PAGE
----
- What's Weiner Alleges CBS News' Brian Montopoli sums up.
Weiner accused Beck and other conservative spokespeople (among them Mark Levin and Fred Thompson) of using "their shows to prey on the public's fears of inflation and socialist takeovers while actively promoting the purchase of gold coins as insurance against this purported government overreach."
"Simply put, Goldline is little more than a gold peddler posing as an investment advisor, an unfortunate byproduct of the Tea Party movement," Weiner's office said.
Weiner has released a report detailing what he calls Beck and Goldline's use of "tall tales about the future of gold" to sell gold coins. In it, he says Goldline "grossly overcharges" for coins and "formed an unholy alliance with conservative pundits to drive a false narrative" that they are a good investment.
- Weiner's Plan Politico's Kenneth Vogel reports, "A member of the House Subcommittee on Commerce, Trade and Consumer Protection, Weiner said he plans this week to introduce legislation to require Goldline and other precious metal retailers to fully disclose all their fees, how much the price of gold would need to rise in order for their customers’ investments to yield a profit, and the purchase price, melt value and resale value of the metal that constitutes their products. And he called on the Securities and Exchange Commission, as well as the Federal Trade Commission to investigate 'the shady business practices conducted by Goldline International.'"
- Beck Defends: Vast Left-Wing Conspiracy? Glenn Beck on his radio show: "This is again another arm of this administration coming out to try to shut me down. This is absolutely incredible. Is there anybody that is going to say anything in the press at any time if you stand up against this White House? They have three, count them, three advisors of this president that have launched official campaigns boycotting my sponsors! Any sponsor that stays with me, now they are targeting through — you want to talk about the McCarthy era! Look at what this country is becoming!"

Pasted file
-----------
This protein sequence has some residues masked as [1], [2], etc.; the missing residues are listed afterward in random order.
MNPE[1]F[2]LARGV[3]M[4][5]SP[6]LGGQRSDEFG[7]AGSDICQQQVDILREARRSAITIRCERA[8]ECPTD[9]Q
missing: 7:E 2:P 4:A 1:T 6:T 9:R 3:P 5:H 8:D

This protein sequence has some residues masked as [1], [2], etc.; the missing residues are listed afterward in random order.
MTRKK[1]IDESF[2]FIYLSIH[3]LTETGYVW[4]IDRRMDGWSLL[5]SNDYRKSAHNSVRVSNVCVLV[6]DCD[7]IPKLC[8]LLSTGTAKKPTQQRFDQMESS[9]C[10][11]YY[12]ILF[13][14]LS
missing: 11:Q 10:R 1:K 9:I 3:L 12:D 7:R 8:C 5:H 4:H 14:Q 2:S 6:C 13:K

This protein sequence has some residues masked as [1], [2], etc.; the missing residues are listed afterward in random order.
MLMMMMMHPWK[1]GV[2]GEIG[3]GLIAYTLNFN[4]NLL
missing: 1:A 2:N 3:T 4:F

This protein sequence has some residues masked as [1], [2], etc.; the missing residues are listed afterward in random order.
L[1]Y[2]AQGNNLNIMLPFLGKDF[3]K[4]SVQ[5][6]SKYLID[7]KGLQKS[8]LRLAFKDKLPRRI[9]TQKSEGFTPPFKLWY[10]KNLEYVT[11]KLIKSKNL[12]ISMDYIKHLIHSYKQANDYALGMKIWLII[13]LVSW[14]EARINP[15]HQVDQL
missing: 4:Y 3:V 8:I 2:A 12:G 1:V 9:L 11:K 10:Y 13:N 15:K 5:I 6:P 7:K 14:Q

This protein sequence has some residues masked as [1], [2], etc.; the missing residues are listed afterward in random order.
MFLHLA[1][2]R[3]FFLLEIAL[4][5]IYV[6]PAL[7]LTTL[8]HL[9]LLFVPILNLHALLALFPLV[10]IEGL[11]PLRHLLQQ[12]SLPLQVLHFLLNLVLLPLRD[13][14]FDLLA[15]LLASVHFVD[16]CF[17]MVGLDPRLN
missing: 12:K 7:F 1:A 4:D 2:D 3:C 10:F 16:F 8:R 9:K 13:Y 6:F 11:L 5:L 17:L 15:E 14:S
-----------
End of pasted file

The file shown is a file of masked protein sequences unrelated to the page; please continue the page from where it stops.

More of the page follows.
- Goldline's Clever Scam Mother Jones' Stephanie Mencimer investigates. "Twenty-franc Swiss coins are a little smaller than a nickel and contain a little less than two-tenths of an ounce of gold," she writes. "Goldline sets a 30 to 35 percent "spread" on the coins, meaning that it will pay $375 to buy back coins it's currently selling for $500. At that rate, gold prices would have to jump by a third just for customers to recoup their investment, never mind making a profit. Investing in Goldline's 20 francs would be like buying a blue chip stock that lost a third of its value the minute it's purchased. It's difficult to think of any other investment that loses so much value almost instantly." Mencimer says Goldline uses aggressive and exploitative sales techniques to push the lucrative sells.
- Why Beck Is Complicit BuzzFlash's Jeffrey Joseph explains, "The conflict arises from the fact that Beck’s content, full of blatant fear mongering about the potential decline of society and of paper money, appears to fit too perfectly with Goldline’s advertising agenda. In effect, Beck’s content seems driven by his advertising, and since Beck’s rhetoric tends toward the extreme, it presents a noticeable danger to the public."
- Is This About Stifling Conservatives? Conservative blogger William Jacobson worries, "Why bother with a bit player like Goldline? Because Glenn Beck still is on the air despite a boycott which has succeeded in scaring away some advertisers, but not Goldline. ... We are in dangerous territory folks. The congressional power to investigate, and to pressure the executive branch to bring enforcement proceedings, is being used to support a partisan boycott and to stifle political dialogue."
- ...Or Consumer Protection? The Philadelphia Daily News' Will Bunch sighs, "That has nothing to do with this -- it's about consumer protection. If Beck endorsed companies that didn't use questionable sales tactics, there would be no story. And frankly, Weiner wouldn't even be involved if the SEC and the FTC had been doing their jobs in the first place." Bunch wonders if this scandal will end Beck's influence.